October 2020
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Surgical oncology is the branch of surgery applied to oncology; it focuses on the surgical management of tumors, especially cancerous tumors.

As one of several modalities in the management of cancer, the specialty of surgical oncology has evolved in steps similar to medical oncology (pharmacotherapy for cancer), which grew out of hematology, and radiation oncology, which grew out of radiology.

The Ewing Society known today as the Society of Surgical Oncology was started by surgeons interested in promoting the field of oncology.

Complex General Surgical Oncology was ratified by a specialty Board certification in 2011 from the American Board of Surgery.

The proliferation of cancer centers will continue to popularize the field, as will developments in minimally invasive techniques, palliative surgery, and neo-adjuvant treatments.

Debate

Whether surgical oncology constitutes a medical specialty per se is the topic of a heated debate.

Today, some would agree that it is simply impossible for anyone surgeon to be competent in the surgical management of all malignant diseases.

There are currently 19 surgical oncology fellowship training programs in the United States that have been approved by the Society of Surgical Oncology and this number is expected to grow.

While many general surgeons are actively involved in treating patients with malignant neoplasms, the designation of “surgical oncologist” is generally reserved for those surgeons who have completed one of the approved fellowship programs.

However, this is a matter of semantics, as many surgeons who are thoroughly involved in treating cancer patients may consider themselves to be surgical oncologists.

Most often, surgical oncologist refers to a general surgical oncologist (a subspecialty of general surgery), but thoracic surgical oncologists, gynecologic oncologists and so forth can all be considered surgeons who specialize in treating cancer patients.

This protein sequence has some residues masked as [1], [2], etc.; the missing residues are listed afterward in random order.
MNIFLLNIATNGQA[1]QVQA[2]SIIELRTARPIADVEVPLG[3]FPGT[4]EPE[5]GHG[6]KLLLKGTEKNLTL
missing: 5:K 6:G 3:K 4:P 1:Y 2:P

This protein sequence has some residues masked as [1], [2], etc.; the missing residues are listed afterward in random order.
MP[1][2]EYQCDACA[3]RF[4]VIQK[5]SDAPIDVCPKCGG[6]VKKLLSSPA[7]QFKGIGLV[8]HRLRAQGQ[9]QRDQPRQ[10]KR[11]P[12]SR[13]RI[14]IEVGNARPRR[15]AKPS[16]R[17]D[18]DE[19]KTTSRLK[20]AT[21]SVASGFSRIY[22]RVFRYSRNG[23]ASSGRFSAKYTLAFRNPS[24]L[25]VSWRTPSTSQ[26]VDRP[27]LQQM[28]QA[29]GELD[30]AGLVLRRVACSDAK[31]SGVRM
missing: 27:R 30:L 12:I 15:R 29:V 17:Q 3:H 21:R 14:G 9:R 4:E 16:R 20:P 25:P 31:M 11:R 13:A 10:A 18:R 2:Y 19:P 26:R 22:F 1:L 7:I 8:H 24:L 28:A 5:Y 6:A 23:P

Training

The importance of training surgeons who sub-specialize in cancer surgery lies in evidence, supported by a number of clinical trials, that outcomes in surgical cancer care are positively associated with surgeon volume—i.e., the more cancer cases a surgeon treats, the more proficient he or she becomes, and his or her patients experience improved survival rates as a result.

This is another controversial point, but it is generally accepted—even as common sense—that a surgeon who performs a given operation more often, will achieve superior results when compared with a surgeon who rarely performs the same procedure.

This is particularly true of complex cancer resections such as pancreaticoduodenectomy (Whipple procedure) for pancreatic cancer, and gastrectomy with extended (D2) lymphadenectomy for gastric cancer.

In the United States and Canada, fellowship-trained surgical oncologists usually have the longest training periods of any physicians/surgeons. A training period (clinical and research) of 6 to 8 years is typical and 8–10 years is not uncommon.

CCES 2012- Introduction to Surgical Oncology

General Surgeon, Surgical Oncologist: Dan G. Blazer III, MD

Meet Surgical Oncologist Paul Graham, M.D

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